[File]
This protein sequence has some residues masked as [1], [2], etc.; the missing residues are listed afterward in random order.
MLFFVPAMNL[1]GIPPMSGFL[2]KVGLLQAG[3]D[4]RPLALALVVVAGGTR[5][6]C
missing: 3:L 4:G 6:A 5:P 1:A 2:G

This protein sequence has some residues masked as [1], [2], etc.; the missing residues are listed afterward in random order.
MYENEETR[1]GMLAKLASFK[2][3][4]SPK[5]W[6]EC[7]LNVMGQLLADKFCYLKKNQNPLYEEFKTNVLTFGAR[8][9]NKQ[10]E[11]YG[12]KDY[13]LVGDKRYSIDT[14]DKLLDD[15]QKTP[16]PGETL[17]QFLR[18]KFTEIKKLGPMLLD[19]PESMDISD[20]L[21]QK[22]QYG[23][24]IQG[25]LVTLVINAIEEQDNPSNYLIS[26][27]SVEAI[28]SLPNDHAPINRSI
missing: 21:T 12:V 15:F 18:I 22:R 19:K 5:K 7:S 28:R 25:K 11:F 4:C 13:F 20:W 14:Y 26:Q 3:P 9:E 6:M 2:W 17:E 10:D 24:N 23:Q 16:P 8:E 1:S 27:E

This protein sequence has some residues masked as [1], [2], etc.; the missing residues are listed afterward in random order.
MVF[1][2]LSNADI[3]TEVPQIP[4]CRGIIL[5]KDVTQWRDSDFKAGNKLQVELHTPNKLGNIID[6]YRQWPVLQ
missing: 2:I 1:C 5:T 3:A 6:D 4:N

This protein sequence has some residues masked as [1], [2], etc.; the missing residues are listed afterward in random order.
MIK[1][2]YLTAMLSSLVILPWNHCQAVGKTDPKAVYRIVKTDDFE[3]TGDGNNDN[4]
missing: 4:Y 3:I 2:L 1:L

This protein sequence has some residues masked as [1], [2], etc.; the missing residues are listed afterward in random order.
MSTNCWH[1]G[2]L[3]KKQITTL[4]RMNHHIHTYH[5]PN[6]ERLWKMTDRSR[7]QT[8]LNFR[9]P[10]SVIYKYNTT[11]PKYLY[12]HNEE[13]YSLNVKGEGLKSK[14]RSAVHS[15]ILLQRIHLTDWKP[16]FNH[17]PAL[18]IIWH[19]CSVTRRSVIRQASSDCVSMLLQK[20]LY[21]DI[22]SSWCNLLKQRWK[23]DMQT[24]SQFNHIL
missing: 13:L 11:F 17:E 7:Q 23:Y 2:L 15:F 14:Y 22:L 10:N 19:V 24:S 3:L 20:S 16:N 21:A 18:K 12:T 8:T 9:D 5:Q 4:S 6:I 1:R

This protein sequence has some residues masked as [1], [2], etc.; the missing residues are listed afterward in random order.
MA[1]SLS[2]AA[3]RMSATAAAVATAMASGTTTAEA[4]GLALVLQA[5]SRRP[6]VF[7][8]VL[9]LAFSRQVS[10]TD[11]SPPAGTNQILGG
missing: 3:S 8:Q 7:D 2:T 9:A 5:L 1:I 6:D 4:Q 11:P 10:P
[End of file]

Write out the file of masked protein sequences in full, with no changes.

This protein sequence has some residues masked as [1], [2], etc.; the missing residues are listed afterward in random order.
MLFFVPAMNL[1]GIPPMSGFL[2]KVGLLQAG[3]D[4]RPLALALVVVAGGTR[5][6]C
missing: 3:L 4:G 6:A 5:P 1:A 2:G

This protein sequence has some residues masked as [1], [2], etc.; the missing residues are listed afterward in random order.
MYENEETR[1]GMLAKLASFK[2][3][4]SPK[5]W[6]EC[7]LNVMGQLLADKFCYLKKNQNPLYEEFKTNVLTFGAR[8][9]NKQ[10]E[11]YG[12]KDY[13]LVGDKRYSIDT[14]DKLLDD[15]QKTP[16]PGETL[17]QFLR[18]KFTEIKKLGPMLLD[19]PESMDISD[20]L[21]QK[22]QYG[23][24]IQG[25]LVTLVINAIEEQDNPSNYLIS[26][27]SVEAI[28]SLPNDHAPINRSI
missing: 21:T 12:V 15:F 18:I 22:R 19:K 5:K 7:S 28:R 25:K 11:F 4:C 13:F 20:W 14:Y 26:Q 3:P 9:E 6:M 2:W 17:E 10:D 24:N 23:Q 16:P 8:E 1:S 27:E

This protein sequence has some residues masked as [1], [2], etc.; the missing residues are listed afterward in random order.
MVF[1][2]LSNADI[3]TEVPQIP[4]CRGIIL[5]KDVTQWRDSDFKAGNKLQVELHTPNKLGNIID[6]YRQWPVLQ
missing: 2:I 1:C 5:T 3:A 6:D 4:N

This protein sequence has some residues masked as [1], [2], etc.; the missing residues are listed afterward in random order.
MIK[1][2]YLTAMLSSLVILPWNHCQAVGKTDPKAVYRIVKTDDFE[3]TGDGNNDN[4]
missing: 4:Y 3:I 2:L 1:L

This protein sequence has some residues masked as [1], [2], etc.; the missing residues are listed afterward in random order.
MSTNCWH[1]G[2]L[3]KKQITTL[4]RMNHHIHTYH[5]PN[6]ERLWKMTDRSR[7]QT[8]LNFR[9]P[10]SVIYKYNTT[11]PKYLY[12]HNEE[13]YSLNVKGEGLKSK[14]RSAVHS[15]ILLQRIHLTDWKP[16]FNH[17]PAL[18]IIWH[19]CSVTRRSVIRQASSDCVSMLLQK[20]LY[21]DI[22]SSWCNLLKQRWK[23]DMQT[24]SQFNHIL
missing: 13:L 11:F 17:E 7:Q 23:Y 2:L 15:F 14:Y 22:L 10:N 19:V 24:S 3:L 20:S 16:N 21:A 18:K 12:T 8:T 9:D 5:Q 4:S 6:I 1:R

This protein sequence has some residues masked as [1], [2], etc.; the missing residues are listed afterward in random order.
MA[1]SLS[2]AA[3]RMSATAAAVATAMASGTTTAEA[4]GLALVLQA[5]SRRP[6]VF[7][8]VL[9]LAFSRQVS[10]TD[11]SPPAGTNQILGG
missing: 3:S 8:Q 7:D 2:T 9:A 5:L 1:I 6:D 4:Q 11:P 10:P